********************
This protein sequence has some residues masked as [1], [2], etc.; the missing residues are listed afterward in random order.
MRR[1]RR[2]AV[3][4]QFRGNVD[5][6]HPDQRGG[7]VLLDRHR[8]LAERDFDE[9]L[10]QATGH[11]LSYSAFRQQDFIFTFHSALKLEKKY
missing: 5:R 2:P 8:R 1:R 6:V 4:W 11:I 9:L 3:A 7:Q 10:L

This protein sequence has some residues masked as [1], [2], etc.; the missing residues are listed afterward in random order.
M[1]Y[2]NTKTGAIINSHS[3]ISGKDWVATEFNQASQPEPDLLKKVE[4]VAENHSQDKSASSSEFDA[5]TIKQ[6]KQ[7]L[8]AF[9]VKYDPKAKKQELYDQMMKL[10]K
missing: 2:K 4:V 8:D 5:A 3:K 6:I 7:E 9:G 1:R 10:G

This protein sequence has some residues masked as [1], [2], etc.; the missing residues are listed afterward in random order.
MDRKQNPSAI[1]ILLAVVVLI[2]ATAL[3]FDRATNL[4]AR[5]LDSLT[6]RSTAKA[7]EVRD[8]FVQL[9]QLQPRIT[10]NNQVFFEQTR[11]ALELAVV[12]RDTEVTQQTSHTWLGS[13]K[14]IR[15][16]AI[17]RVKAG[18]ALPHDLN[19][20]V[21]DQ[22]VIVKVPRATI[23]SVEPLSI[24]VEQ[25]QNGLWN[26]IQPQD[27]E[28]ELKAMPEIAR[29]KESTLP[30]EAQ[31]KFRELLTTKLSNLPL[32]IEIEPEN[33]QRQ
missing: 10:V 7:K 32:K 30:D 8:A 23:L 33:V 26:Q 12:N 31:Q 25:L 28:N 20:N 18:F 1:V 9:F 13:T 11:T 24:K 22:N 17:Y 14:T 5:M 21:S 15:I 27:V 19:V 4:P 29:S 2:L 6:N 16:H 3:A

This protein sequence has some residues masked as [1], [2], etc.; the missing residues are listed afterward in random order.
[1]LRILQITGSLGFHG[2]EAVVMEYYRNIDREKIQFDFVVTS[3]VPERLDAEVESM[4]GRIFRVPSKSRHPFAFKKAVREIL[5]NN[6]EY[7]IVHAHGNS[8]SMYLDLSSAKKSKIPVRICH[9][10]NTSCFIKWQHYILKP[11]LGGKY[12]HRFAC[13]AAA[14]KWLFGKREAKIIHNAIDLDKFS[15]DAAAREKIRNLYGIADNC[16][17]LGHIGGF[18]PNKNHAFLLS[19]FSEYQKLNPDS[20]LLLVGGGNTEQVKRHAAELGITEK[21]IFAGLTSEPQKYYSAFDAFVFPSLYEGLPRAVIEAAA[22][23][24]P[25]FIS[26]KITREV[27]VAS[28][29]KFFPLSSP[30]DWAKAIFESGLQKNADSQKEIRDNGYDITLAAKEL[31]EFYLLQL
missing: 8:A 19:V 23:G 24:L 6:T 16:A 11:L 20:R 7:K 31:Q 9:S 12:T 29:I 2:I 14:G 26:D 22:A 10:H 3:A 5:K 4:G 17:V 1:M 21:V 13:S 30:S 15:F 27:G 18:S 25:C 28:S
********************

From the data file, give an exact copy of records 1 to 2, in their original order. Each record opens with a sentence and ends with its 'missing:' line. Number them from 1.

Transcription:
This protein sequence has some residues masked as [1], [2], etc.; the missing residues are listed afterward in random order.
MRR[1]RR[2]AV[3][4]QFRGNVD[5][6]HPDQRGG[7]VLLDRHR[8]LAERDFDE[9]L[10]QATGH[11]LSYSAFRQQDFIFTFHSALKLEKKY
missing: 5:R 2:P 8:R 1:R 6:V 4:W 11:I 9:L 3:A 7:Q 10:L

This protein sequence has some residues masked as [1], [2], etc.; the missing residues are listed afterward in random order.
M[1]Y[2]NTKTGAIINSHS[3]ISGKDWVATEFNQASQPEPDLLKKVE[4]VAENHSQDKSASSSEFDA[5]TIKQ[6]KQ[7]L[8]AF[9]VKYDPKAKKQELYDQMMKL[10]K
missing: 2:K 4:V 8:D 5:A 3:K 6:I 7:E 9:G 1:R 10:G